"It's not my fault I'm ill"

About: St Mary's Hospital (London)

I had a laparoscopy to investigate possible endometriosis. Waiting (over an hour) for the procedure I was cold and asked for a blanket - the nurse I spoke to told me she was the wrong kind of nurse to get me a blanket and I should ask someone else. How was I supposed to know who to ask and how was it my fault that I didn't know? Already distressed about the operation I was made to feel stupid, which didn't help and it was pretty difficult to attract anyone's attention. When I came round after the operation I was in a lot of pain - 8 out of 10. I was given morphine which brought it down to 6 out of 10 and had to ask for more - I was in a lot of pain and distress. Maybe because of the morphine or the pain I didn't seem to recover as quickly as other patients who'd had the same procedure. It was very difficult to attract a nurse's attention - as soon as I'd spoken to one person they'd be called away to do something else and I'd have to wait what felt like a long time before another nurse got close enough for me to attract their attention. Then they'd be called away and it all happened again. I was made to feel that I was a nuisance to them and they really wished I'd go away. It was getting close to the time when the unit was due to close and they wanted me to leave but I was still in a lot of pain, faint and feeling sick, and in floods of tears. I made myself leave but I needed an injection to stop me being sick in the taxi home and they made me feel it was completely my fault that I needed it and I should just pull myself together and stop being ill. Other people felt well enough to leave quickly after a laparoscopy - why couldn't I? I felt totally inadequate and given that it was surgery about a female reproductive problem I was feeling quite inadequate enough as a woman already. I was deeply distressed about the whole thing and in a lot of pain for almost a month and even now thinking back to it my eyes are filling with tears. Telling patients that they shouldn't feel pain or nausea and implying that they should be able to pull themselves together and go home quicker really doesn't help. Surely nurses must know that, however stressed, overworked or understaffed they are?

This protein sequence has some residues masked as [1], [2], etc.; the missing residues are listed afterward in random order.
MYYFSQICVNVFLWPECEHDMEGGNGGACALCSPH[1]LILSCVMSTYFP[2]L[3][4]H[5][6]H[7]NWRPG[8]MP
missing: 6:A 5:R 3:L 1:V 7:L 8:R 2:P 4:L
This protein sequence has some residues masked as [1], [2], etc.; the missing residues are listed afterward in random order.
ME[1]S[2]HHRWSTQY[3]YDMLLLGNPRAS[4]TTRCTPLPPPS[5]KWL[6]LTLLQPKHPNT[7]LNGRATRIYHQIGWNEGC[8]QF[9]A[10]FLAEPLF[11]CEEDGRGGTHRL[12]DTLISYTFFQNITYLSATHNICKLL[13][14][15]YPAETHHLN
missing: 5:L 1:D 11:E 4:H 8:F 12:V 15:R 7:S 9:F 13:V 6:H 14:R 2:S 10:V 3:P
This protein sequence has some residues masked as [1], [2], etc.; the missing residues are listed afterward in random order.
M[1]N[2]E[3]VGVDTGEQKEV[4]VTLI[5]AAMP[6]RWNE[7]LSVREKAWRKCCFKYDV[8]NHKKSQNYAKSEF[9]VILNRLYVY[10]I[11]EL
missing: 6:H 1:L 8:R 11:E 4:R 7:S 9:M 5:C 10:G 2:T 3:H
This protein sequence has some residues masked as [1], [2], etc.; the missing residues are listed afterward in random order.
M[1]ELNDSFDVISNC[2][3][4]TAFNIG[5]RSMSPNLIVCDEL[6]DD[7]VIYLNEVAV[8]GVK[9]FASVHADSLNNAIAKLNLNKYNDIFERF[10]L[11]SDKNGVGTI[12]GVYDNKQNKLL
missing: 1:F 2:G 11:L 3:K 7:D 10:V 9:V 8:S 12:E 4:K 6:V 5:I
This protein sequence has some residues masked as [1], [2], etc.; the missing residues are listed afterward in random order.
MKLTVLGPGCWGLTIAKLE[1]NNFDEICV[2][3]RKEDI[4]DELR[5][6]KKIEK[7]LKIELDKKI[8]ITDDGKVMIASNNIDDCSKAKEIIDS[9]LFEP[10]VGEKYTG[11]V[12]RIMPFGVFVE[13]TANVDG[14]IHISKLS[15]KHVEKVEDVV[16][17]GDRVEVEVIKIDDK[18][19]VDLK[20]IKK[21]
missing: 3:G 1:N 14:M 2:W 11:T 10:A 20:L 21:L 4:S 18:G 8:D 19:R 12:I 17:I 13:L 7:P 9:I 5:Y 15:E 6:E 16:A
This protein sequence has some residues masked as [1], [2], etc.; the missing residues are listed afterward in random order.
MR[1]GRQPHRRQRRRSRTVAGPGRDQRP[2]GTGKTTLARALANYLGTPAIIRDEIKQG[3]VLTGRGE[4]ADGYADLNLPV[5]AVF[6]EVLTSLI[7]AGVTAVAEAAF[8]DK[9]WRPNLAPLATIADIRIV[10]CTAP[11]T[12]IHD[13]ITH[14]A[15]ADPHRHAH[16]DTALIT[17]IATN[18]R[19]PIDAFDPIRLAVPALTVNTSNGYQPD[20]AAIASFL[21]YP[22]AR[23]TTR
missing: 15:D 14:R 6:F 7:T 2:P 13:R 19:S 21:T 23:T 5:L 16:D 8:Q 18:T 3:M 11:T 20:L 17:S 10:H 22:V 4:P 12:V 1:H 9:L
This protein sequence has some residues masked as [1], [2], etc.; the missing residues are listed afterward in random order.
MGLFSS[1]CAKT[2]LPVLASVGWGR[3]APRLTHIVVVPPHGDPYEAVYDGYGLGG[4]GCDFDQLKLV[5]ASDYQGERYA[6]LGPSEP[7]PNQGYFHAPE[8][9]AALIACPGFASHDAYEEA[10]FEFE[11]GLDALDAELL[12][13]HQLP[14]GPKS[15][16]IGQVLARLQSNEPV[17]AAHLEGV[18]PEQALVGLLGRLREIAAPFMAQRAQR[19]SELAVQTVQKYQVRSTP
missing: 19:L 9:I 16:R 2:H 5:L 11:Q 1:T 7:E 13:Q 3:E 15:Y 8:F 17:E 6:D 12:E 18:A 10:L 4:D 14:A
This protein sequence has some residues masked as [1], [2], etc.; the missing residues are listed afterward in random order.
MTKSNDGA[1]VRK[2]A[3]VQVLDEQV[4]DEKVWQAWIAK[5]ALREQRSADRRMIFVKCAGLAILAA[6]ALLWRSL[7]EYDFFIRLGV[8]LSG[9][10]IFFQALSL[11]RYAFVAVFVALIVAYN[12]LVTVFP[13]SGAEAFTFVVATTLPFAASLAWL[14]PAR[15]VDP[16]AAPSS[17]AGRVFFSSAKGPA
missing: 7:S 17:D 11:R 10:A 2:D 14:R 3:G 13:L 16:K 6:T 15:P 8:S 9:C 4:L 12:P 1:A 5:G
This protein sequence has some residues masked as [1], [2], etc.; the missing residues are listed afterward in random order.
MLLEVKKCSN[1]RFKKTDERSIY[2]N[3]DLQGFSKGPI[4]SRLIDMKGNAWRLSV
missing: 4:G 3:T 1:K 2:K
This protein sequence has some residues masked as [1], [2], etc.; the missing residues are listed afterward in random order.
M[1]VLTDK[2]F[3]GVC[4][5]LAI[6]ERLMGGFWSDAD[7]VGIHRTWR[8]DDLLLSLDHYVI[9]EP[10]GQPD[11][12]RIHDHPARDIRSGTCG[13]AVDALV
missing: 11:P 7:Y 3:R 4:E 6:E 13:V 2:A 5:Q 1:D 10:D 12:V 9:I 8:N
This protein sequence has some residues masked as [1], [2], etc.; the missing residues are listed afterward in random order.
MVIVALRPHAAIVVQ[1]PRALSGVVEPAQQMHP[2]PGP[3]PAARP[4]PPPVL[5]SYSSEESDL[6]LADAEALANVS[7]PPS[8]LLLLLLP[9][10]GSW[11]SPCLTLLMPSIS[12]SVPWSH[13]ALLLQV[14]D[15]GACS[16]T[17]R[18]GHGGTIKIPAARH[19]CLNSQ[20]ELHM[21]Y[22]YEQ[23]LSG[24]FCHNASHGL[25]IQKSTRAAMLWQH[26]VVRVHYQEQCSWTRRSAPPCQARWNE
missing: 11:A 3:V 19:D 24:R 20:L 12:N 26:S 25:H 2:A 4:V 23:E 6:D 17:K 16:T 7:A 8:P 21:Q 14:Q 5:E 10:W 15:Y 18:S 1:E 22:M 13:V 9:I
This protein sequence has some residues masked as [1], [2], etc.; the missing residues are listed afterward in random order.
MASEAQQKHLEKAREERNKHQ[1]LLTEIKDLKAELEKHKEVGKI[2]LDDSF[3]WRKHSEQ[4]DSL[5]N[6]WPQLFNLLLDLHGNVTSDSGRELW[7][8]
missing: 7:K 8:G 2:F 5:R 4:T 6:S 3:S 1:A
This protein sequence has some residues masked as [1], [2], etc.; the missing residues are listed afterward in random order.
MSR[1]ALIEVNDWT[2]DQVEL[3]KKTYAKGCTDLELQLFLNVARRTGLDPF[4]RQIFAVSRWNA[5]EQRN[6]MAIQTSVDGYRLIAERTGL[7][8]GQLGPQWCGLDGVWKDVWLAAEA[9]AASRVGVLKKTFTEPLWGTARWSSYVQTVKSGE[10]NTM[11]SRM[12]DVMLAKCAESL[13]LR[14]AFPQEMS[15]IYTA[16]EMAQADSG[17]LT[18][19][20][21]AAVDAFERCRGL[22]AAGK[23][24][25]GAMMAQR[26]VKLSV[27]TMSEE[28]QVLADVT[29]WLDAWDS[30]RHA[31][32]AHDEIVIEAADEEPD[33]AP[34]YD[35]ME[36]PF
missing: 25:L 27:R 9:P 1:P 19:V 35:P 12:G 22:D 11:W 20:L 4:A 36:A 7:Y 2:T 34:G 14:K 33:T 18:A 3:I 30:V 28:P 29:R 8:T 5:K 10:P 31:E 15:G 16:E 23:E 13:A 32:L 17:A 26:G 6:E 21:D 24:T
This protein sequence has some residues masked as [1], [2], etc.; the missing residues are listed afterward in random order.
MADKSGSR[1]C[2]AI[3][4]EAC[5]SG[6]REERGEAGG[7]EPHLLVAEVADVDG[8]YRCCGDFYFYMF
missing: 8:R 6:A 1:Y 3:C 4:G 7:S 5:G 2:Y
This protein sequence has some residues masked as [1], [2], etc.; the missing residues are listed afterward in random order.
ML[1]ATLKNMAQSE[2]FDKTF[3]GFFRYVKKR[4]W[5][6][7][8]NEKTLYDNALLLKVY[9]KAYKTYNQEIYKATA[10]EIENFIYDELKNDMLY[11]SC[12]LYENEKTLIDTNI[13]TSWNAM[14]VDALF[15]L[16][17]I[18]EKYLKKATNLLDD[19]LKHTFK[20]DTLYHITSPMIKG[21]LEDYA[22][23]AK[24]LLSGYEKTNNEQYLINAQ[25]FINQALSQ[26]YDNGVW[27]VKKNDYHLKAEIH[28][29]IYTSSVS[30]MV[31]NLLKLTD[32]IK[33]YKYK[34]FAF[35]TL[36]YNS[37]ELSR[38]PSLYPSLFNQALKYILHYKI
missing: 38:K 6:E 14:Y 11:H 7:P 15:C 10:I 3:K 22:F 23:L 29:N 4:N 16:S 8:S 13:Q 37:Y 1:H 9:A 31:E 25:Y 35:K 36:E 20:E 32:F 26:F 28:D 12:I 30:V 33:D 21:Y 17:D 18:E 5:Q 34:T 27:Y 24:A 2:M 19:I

Story from NHS Choices

Do you have a similar story to tell? Tell your story & make a difference ››

Updates, changes and questions related to this story